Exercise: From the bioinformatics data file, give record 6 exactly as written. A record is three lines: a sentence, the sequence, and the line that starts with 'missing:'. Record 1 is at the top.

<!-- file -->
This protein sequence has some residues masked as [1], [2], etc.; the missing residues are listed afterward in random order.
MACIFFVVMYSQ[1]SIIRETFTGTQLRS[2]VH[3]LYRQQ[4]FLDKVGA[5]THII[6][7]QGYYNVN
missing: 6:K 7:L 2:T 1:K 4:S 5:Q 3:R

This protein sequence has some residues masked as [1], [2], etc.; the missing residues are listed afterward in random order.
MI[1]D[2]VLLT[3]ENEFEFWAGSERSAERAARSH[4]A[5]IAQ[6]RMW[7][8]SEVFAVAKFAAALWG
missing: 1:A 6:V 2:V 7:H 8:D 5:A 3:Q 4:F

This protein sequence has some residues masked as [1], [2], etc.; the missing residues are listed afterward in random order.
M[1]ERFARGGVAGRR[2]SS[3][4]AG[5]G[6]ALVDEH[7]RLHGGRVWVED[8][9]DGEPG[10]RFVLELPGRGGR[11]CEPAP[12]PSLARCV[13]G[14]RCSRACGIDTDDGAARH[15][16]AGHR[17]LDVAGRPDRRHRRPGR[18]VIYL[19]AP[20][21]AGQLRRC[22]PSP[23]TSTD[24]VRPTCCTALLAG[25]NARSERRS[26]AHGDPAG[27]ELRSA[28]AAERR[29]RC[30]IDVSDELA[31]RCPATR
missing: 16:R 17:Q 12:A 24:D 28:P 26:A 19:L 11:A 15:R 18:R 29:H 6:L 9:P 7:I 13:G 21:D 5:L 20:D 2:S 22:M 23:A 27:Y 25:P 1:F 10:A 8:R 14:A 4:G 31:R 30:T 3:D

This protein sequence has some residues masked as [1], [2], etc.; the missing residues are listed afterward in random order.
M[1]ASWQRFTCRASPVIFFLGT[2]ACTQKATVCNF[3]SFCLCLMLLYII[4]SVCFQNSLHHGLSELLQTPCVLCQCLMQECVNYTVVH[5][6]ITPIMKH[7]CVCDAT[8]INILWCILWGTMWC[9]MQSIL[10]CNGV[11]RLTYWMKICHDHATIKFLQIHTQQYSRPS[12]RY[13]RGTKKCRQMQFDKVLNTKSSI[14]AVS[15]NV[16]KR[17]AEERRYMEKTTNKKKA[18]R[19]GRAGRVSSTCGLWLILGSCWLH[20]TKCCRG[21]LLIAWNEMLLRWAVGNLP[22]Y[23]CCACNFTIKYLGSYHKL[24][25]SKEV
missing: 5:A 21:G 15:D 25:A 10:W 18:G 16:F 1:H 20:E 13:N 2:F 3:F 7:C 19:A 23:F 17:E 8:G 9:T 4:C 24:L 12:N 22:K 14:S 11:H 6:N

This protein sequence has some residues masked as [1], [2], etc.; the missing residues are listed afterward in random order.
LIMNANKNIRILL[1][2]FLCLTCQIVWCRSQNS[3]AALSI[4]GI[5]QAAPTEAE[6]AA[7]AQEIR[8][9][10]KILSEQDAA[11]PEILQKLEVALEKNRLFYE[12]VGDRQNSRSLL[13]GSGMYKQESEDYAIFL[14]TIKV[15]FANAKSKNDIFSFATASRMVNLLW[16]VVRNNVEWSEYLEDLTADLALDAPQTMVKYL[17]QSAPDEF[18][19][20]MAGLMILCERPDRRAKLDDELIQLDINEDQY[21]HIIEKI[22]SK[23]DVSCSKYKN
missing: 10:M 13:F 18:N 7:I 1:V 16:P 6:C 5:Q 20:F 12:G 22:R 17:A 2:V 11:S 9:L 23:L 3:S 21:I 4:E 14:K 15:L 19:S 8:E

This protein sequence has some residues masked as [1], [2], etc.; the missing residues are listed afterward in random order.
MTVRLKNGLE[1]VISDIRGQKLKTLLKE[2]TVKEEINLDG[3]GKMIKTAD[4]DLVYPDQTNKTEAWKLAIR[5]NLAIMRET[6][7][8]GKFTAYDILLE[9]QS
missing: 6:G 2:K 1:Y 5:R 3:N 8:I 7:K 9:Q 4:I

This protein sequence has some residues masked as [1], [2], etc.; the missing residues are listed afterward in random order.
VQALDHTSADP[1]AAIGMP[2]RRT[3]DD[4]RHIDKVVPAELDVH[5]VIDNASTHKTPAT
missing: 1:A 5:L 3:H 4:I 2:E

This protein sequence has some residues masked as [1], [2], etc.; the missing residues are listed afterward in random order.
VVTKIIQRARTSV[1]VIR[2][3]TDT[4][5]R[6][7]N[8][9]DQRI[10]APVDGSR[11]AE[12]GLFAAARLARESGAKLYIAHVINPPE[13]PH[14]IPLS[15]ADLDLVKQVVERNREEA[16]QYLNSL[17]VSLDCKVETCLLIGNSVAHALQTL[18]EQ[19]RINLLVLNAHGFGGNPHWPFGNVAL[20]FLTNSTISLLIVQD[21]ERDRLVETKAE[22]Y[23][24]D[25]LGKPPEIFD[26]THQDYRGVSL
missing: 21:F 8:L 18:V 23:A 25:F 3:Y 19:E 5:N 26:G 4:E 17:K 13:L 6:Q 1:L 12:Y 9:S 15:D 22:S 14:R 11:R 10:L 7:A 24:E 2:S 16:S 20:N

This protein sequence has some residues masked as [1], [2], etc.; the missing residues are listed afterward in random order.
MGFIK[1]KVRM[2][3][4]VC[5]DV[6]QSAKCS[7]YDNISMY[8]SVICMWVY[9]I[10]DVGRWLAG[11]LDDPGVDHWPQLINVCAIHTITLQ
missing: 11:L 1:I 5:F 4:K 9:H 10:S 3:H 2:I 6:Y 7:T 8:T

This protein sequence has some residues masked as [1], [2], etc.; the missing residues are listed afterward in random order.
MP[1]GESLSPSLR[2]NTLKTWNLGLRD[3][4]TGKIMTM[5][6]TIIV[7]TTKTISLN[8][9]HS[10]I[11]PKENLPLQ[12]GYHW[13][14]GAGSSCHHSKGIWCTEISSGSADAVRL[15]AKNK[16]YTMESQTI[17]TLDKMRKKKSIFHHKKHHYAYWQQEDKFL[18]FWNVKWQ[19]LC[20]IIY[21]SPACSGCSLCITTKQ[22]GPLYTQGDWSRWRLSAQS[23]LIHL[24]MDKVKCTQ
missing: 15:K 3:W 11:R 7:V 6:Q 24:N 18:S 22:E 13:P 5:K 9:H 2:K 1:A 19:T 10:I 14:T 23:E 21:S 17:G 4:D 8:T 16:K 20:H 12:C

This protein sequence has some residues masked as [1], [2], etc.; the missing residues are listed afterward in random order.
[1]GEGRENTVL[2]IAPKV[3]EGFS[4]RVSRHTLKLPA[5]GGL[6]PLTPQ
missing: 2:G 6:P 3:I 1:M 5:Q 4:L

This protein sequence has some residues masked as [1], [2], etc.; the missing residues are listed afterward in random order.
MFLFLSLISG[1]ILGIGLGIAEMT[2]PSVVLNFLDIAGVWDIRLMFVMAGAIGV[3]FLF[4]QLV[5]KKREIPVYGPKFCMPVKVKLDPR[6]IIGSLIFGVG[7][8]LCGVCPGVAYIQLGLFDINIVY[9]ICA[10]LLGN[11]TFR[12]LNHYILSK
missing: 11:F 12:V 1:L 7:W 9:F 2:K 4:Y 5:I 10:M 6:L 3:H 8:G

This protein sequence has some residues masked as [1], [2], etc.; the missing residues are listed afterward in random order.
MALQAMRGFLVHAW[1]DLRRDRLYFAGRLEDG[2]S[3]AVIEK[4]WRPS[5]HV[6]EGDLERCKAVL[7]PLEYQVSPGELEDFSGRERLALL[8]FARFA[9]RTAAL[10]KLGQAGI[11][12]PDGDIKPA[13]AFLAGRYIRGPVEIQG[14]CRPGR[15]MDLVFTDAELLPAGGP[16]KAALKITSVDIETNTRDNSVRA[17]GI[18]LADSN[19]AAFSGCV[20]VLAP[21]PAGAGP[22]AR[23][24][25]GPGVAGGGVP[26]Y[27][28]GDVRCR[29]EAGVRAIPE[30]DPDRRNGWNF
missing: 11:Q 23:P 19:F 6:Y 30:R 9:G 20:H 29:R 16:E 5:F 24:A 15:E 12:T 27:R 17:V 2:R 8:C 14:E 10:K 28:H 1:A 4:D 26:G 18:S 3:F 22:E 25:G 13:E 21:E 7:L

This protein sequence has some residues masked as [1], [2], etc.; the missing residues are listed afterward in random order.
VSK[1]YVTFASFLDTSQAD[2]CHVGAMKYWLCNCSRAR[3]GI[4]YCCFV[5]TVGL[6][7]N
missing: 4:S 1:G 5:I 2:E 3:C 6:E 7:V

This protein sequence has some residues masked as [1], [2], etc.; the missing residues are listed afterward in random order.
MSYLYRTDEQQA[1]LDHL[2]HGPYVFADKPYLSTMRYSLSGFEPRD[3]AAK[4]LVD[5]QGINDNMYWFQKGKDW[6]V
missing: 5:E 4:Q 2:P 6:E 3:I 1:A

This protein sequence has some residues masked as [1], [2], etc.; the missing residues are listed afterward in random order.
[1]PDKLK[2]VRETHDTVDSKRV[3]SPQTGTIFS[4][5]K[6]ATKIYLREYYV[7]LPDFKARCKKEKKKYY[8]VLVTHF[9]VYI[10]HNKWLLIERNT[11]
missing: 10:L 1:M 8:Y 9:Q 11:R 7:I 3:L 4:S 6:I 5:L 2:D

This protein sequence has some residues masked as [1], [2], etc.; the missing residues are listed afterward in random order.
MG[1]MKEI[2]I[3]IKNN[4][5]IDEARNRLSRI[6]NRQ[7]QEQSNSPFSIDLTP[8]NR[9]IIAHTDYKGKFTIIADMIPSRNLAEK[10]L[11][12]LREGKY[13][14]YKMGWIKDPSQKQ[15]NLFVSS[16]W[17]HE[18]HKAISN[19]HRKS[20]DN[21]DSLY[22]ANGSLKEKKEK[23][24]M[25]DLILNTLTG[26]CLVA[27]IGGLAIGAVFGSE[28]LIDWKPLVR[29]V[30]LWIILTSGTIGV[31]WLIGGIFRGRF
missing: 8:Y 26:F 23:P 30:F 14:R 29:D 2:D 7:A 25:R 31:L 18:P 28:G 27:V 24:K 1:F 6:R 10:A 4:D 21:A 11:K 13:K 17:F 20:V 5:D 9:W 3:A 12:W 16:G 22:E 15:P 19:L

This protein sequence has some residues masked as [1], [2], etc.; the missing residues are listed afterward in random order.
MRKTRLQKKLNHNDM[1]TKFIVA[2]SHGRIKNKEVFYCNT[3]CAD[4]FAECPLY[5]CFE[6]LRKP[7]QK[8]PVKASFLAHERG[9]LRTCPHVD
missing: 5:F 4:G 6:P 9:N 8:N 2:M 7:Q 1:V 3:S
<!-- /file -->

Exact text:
This protein sequence has some residues masked as [1], [2], etc.; the missing residues are listed afterward in random order.
MTVRLKNGLE[1]VISDIRGQKLKTLLKE[2]TVKEEINLDG[3]GKMIKTAD[4]DLVYPDQTNKTEAWKLAIR[5]NLAIMRET[6][7][8]GKFTAYDILLE[9]QS
missing: 6:G 2:K 1:Y 5:R 3:N 8:I 7:K 9:Q 4:I